Our AlexNet Grow+Prune -0.02% -0.06% 3.9 () 0.33 ()
Baseline VGG-16 torch_vgg - 0.0% 0.0% 138 () 30.9 ()
LWS (VGG-16) layerwise Prune +3.61% +1.35% 10.3 () 6.5 ()
Net pruning (VGG-16) PruningHS Prune +2.93% +1.26% 10.3 () 6.5 ()
Our VGG-16: accurate Grow+Prune -0.35% -0.31% 9.9 () 6.3 ()
Our VGG-16: compact Grow+Prune +2.31% +0.98% 4.6 () 3.6 ()
Currently without partial-area convolution due to GPU memory limits.
Table 3: Different AlexNet and VGG-16 based inference models for ImageNet

4.1.3 Inference model comparison

We compare our results against related results from the literature in Table 2. Our results outperform other reference models from various design perspectives. Without any loss of accuracy, we are able to reduce the number of connections and FLOPs of LeNet-300-100 (LeNet-5) by 70.2 () and (), respectively, relative to the baseline Caffe model caffe . We include the model details in the Appendix.

4.2 AlexNet and VGG-16 on ImageNet

Next, we use NeST to synthesize DNNs for the ILSVRC 2012 image classification dataset imageNetdataset . We initialize a slim and sparse seed architecture base on the AlexNet oneweirdtrick and VGG-16 VGG . Our seed architecture for AlexNet contains only 60, 140, 240, 210, and 160 feature maps in the five convolutional layers, and 3200, 1600, and 1000 neurons in the fully connected layers. The seed architecture for VGG-16 uses for the first 13 convolutional layers, and has 3200, 1600, and 1000 neurons in the fully connected layers. We randomly activate 30% of all the possible connections for both seed architectures.

Table 3 compares the model synthesized by NeST with various AlexNet and VGG-16 based inference models. We include the model details in the Appendix. Our baselines are the AlexNet Caffe model (42.78% top-1 and 19.73% top-5 error rate) PruningHS and VGG-16 PyTorch model (28.41% top-1 and 9.62% top-5 error rate) torch_vgg . Our grow-and-prune synthesis paradigm outperforms the pruning-only methods listed in Table 3. This may be explained by the observation that pruning methods potentially inherit a certain amount of redundancy associated with the original large DNNs. Network growth can alleviate this phenomenon.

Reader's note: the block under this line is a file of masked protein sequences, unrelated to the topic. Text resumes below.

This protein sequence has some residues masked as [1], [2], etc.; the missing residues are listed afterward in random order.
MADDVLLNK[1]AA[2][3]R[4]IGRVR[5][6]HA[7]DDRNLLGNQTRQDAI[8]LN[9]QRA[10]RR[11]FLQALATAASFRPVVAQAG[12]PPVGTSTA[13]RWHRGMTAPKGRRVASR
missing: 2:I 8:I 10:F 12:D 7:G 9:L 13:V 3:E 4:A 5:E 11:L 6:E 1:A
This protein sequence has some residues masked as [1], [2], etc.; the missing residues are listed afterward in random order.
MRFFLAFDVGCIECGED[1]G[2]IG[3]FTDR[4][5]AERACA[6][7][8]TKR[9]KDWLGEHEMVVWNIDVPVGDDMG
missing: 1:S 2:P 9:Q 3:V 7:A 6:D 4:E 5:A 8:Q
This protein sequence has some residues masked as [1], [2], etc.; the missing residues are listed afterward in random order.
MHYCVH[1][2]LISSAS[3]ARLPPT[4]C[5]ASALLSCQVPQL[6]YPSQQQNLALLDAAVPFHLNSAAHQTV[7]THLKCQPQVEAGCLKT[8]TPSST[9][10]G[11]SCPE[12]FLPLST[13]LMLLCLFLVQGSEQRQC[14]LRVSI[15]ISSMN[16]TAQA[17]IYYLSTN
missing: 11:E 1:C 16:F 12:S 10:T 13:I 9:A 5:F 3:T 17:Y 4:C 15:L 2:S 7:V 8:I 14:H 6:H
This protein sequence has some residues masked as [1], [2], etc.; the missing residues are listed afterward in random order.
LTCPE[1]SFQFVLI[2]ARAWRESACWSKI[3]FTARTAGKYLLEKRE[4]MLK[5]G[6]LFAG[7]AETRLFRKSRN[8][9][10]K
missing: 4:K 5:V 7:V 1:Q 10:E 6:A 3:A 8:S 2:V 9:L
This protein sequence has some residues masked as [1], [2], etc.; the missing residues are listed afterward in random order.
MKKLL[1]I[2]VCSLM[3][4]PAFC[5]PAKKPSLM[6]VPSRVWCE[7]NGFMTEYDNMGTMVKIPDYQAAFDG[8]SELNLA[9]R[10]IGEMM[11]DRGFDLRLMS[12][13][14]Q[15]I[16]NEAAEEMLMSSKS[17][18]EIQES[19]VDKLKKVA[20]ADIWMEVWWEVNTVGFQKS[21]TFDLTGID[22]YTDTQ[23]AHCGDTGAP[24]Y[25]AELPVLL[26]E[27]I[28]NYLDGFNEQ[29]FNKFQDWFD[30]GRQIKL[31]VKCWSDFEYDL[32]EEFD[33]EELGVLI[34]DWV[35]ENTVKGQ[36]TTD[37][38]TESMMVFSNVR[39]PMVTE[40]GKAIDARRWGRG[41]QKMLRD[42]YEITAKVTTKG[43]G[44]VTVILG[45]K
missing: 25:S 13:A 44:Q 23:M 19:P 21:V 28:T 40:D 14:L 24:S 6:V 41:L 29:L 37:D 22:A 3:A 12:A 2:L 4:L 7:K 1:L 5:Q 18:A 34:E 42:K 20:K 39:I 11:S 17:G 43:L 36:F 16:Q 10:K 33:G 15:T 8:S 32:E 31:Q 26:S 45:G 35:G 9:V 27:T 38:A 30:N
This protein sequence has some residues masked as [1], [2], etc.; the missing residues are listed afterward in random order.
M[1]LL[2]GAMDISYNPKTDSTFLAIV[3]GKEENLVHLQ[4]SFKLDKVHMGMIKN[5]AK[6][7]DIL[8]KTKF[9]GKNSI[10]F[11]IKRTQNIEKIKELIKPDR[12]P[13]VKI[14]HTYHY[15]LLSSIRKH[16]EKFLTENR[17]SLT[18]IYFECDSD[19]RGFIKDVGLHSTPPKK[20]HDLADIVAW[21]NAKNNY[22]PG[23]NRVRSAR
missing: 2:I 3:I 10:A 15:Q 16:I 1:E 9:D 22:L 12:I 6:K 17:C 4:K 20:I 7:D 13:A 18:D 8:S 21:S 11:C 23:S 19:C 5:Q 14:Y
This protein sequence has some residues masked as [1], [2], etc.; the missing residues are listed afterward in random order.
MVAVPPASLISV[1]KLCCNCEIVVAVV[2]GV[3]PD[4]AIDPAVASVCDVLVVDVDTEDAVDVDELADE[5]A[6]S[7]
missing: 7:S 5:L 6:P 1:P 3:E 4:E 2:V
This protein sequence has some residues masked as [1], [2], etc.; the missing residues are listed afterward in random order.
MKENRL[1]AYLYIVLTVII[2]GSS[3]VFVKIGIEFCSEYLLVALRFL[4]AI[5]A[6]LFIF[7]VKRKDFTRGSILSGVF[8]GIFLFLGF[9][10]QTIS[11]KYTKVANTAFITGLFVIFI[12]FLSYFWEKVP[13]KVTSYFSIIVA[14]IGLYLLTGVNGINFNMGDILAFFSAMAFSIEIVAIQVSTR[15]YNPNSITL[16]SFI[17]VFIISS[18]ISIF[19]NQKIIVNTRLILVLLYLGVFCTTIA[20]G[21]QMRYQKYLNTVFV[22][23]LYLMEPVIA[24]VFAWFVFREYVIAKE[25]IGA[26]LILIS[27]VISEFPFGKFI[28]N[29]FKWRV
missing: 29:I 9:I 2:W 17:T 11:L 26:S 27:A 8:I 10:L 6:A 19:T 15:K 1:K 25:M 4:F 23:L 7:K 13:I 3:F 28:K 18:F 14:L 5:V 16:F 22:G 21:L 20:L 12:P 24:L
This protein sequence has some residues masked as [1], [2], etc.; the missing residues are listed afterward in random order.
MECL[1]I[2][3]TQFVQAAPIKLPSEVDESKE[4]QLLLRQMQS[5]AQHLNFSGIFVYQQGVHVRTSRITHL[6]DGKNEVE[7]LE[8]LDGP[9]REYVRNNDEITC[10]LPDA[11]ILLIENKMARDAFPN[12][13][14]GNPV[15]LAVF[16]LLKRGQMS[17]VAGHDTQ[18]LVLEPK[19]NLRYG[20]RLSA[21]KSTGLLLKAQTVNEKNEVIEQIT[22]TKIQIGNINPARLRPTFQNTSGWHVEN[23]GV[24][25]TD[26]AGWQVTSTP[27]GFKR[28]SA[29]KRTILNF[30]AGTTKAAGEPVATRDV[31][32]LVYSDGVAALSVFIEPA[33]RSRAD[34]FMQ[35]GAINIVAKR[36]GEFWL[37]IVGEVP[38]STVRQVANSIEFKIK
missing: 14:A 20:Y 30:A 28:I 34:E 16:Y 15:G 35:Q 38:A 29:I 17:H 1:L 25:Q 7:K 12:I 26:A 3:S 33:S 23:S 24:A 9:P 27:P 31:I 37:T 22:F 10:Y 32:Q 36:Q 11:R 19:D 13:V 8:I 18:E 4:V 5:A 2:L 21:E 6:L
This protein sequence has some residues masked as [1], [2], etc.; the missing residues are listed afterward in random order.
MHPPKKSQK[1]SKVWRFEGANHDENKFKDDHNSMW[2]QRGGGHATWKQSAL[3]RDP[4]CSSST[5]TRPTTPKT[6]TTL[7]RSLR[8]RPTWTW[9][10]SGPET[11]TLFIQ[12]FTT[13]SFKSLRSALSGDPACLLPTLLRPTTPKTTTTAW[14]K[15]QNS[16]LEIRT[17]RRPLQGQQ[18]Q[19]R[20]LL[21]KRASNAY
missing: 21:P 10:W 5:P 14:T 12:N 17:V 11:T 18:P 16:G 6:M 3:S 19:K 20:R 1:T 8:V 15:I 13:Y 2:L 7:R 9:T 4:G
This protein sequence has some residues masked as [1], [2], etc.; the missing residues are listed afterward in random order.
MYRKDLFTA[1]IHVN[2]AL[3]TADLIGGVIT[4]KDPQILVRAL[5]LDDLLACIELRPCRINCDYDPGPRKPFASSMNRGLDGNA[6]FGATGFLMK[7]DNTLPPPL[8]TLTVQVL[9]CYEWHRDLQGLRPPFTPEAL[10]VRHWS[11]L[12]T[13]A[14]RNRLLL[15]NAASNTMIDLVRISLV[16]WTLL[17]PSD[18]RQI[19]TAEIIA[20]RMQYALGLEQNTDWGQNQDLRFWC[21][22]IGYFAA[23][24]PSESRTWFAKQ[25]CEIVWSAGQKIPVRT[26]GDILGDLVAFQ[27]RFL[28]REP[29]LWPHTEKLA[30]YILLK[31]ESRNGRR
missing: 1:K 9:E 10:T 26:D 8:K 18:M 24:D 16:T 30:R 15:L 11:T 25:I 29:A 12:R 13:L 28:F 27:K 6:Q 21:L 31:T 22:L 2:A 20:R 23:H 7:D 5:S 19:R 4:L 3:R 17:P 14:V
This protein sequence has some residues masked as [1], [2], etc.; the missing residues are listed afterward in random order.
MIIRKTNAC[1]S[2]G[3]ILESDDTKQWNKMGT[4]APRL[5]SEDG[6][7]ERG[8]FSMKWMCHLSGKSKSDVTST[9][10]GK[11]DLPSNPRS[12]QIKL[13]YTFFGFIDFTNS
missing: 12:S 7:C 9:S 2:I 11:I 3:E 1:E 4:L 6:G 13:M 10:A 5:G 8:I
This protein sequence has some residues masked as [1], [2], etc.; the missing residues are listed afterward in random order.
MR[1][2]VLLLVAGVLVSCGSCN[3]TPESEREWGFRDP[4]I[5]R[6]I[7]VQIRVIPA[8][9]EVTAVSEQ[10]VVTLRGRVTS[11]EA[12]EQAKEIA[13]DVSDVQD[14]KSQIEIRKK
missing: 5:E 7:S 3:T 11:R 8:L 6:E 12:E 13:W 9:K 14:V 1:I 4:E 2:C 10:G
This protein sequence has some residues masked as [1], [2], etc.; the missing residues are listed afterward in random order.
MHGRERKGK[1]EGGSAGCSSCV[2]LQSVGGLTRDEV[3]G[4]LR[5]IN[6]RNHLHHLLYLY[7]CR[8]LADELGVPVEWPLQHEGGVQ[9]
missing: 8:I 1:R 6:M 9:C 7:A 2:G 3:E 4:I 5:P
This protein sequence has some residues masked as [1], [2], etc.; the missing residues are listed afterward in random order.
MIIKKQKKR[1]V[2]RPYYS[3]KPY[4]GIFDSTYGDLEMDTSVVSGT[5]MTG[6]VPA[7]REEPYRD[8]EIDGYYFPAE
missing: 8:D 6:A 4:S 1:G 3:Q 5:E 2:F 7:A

Note that our current mask-based implementation of growth and pruning incurs a temporal memory overhead during training. If the model becomes deeper, as in the case of ResNet ResNet or DenseNet densenet , using masks to grow and prune connections/neurons/feature maps may not be economical due to this temporal training memory overhead. We plan to address this aspect in our future work.

5 Discussions

Our synthesis methodology incorporates three inspirations from the human brain.

First, the number of synaptic connections in a human brain varies at different human ages. It rapidly increases upon the baby’s birth, peaks after a few months, and decreases steadily thereafter. A DNN experiences a very similar learning process in NeST, as shown in Fig. 8

. This curve shares a very similar pattern to the evolution of the number of synapses in the human brain 

neuronnum .

Figure 8: #Connections vs. synthesis iteration for LeNet-300-100.

Second, most learning processes in our brain result from rewiring of synapses between neurons. Our brain grows and prunes away a large amount (up to 40%) of synaptic connections every day spectrum . NeST wakes up new connections, thus effectively rewiring more neurons pairs in the learning process. Thus, it mimics the ‘learning through rewiring’ mechanism of human brains.